There is a line in Dallas Willard’s book The Divine Conspiracy that stops me short. Jesus brings us the assurance that the universe is a perfectly safe place for us to be.”

Even in a relatively secure place like Canada, such a statement seems hopelessly naïve. Scattered among the cat videos in my social media feed, I find cancer updates, terrorist activity reports, an exposé about police misconduct, local flood warnings and a video explaining how to use your belt to barricade your classroom door in the case of an active shooter.

The universe doesn’t feel safe at all.

I’m aware that one of the most-repeated phrases in Scripture is Do not be afraid.” But in a fear-driven culture, it seems impossible (and dangerous) to shut off the part of my brain that reacts to potential threats. So how can I live in the real world and not be afraid?

Some fear is useful — it’s fear, after all, that makes us buckle our seatbelts and gives us the bolt of energy needed to run away should we encounter a bear. A cluster of neurons in the brain called the amygdala is responsible for taking in data and producing, as needed, a response of freeze, flight or fight. The amygdala is critical to survival.

However, the amygdala sometimes gets a bad rap for hijacking the more rational parts of the brain. We can be frozen by fear even when reason tells us we’re not in serious danger. Any of us who have been paralyzed by a harmless basement spider or zipline platform knows exactly what an amygdala hijack is like.

Complicating matters is the fact that the amygdala responds not only to actual threats, but also to anticipated threats. Some people become all amygdala – governed by irrational anxieties and anticipations of worst outcomes. Given the fact the amygdala works unconsciously, it’s easy to despair that our fear responses are beyond our control.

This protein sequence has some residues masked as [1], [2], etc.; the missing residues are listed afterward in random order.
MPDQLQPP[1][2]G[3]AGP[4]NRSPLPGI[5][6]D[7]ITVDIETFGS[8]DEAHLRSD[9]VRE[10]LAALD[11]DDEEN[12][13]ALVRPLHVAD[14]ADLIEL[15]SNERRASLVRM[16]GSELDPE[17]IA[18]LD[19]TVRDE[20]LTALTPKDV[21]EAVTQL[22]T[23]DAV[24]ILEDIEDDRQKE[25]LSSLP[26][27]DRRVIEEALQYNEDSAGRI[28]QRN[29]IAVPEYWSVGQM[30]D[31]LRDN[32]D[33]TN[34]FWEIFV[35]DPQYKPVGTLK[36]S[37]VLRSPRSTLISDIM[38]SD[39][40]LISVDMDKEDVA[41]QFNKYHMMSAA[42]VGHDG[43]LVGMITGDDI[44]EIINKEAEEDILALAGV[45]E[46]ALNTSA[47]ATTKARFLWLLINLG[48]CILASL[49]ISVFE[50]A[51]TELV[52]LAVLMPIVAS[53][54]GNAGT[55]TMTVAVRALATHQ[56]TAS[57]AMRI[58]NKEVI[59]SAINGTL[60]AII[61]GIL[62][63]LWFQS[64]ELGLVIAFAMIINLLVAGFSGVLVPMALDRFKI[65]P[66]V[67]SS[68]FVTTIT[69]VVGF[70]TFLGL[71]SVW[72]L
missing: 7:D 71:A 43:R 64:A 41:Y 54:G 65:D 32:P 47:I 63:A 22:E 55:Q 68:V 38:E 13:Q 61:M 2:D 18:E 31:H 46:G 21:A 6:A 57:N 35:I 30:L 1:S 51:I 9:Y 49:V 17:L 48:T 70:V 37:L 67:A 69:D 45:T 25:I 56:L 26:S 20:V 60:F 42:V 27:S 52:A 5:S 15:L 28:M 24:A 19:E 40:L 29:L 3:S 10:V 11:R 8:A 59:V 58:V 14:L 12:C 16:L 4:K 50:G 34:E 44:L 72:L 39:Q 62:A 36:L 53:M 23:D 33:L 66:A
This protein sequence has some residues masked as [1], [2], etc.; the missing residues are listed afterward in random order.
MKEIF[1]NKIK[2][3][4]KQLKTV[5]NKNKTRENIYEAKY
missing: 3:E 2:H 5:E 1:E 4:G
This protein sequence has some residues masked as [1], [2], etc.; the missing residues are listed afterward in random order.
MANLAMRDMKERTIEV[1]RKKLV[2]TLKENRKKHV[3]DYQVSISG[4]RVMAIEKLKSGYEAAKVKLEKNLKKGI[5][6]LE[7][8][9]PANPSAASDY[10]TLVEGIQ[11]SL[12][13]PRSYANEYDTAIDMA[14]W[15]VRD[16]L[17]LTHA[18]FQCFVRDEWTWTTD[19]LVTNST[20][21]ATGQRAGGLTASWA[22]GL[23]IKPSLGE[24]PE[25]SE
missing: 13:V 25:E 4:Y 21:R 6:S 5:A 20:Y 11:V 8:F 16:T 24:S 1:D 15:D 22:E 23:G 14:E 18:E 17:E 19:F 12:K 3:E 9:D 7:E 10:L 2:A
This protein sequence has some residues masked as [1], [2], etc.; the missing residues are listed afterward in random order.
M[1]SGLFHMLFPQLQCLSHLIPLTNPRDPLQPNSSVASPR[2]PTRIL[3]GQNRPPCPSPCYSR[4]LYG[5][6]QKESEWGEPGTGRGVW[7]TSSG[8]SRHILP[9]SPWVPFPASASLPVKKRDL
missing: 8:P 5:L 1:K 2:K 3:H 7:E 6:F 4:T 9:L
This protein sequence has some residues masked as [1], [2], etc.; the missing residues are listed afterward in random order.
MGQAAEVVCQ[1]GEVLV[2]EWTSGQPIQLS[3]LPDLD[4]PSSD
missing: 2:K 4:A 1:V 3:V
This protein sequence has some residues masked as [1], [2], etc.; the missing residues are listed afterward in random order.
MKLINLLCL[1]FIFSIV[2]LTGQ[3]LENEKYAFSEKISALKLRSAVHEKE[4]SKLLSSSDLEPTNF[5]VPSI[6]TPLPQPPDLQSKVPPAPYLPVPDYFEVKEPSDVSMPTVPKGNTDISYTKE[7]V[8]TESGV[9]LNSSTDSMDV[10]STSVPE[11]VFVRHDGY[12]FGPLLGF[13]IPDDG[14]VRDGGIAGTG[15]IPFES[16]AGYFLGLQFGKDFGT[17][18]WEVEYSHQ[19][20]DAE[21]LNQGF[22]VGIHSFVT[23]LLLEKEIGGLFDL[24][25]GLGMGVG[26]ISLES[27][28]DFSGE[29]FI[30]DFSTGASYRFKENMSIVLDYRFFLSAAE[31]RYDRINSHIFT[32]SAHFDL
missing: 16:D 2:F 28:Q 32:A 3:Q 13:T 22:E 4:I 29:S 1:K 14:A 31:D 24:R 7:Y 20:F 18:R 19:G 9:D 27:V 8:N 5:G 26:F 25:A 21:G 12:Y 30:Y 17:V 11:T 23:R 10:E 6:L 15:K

And here is where biblical counsel is powerful.

Scripture asks us to consider what it is we imagine, and to replace worst-case scenario thinking by anticipating the future God intends for His creation. The prophets tell us the universe is heading toward shalom—everything set aright and flourishing as it should. “‘For I know the plans I have for you,’ declares the Lord, plans to prosper you and not to harm you, plans to give you hope and a future’” (Jeremiah 29:11). “‘Do not be afraid, little flock, for your Father has been pleased to give you the Kingdom’” (Luke 12:32).

If we believe God is indeed working all things together for good, it changes the nature of the threats we encounter. The possibility of physical harm or even death no longer means the end of the story. The probability of pain does not equal a meaningless march toward nothing.

Some of the most debilitating anxieties are the fears that we are alone, that our suffering is pointless, or our future is hopeless.

That’s the fear the Bible tells us — over and over again — we need not have. But we’ll only be free of that fear if we actively immerse ourselves in the way God sees the world, not just CNN. I’ve been experimenting with praying through the 23rd Psalm every time I feel anxious. It does not ask me to pretend there is no valley of the shadow of death. It reminds me God is with me even there – and that His goodness and mercy will follow me all the days of my life. And then some.

We’d be wise to remember what the angels in the Christmas story emphasize every time they show up to announce the arrival of Jesus: Do not be afraid.

Maybe those words de-escalate the amygdalae in Mary’s and Joseph’s and the shepherds’ heads. But there’s more to it. Look at what’s happening here,” they seem to be saying. Look at the lengths God will go to reach you with His love. You’re not alone, and you never will be. You don’t have to be afraid.”

If the Apostle Paul is right that nothing — neither death nor life, neither angels nor demons, neither the present nor the future nor anything else — can separate us from the love of the one who holds the universe together, well, then, the universe is a perfectly safe place to be.

From the January/February 2016 issue of Faith Today.

Text First Published January 2016 · Last Featured on June 2021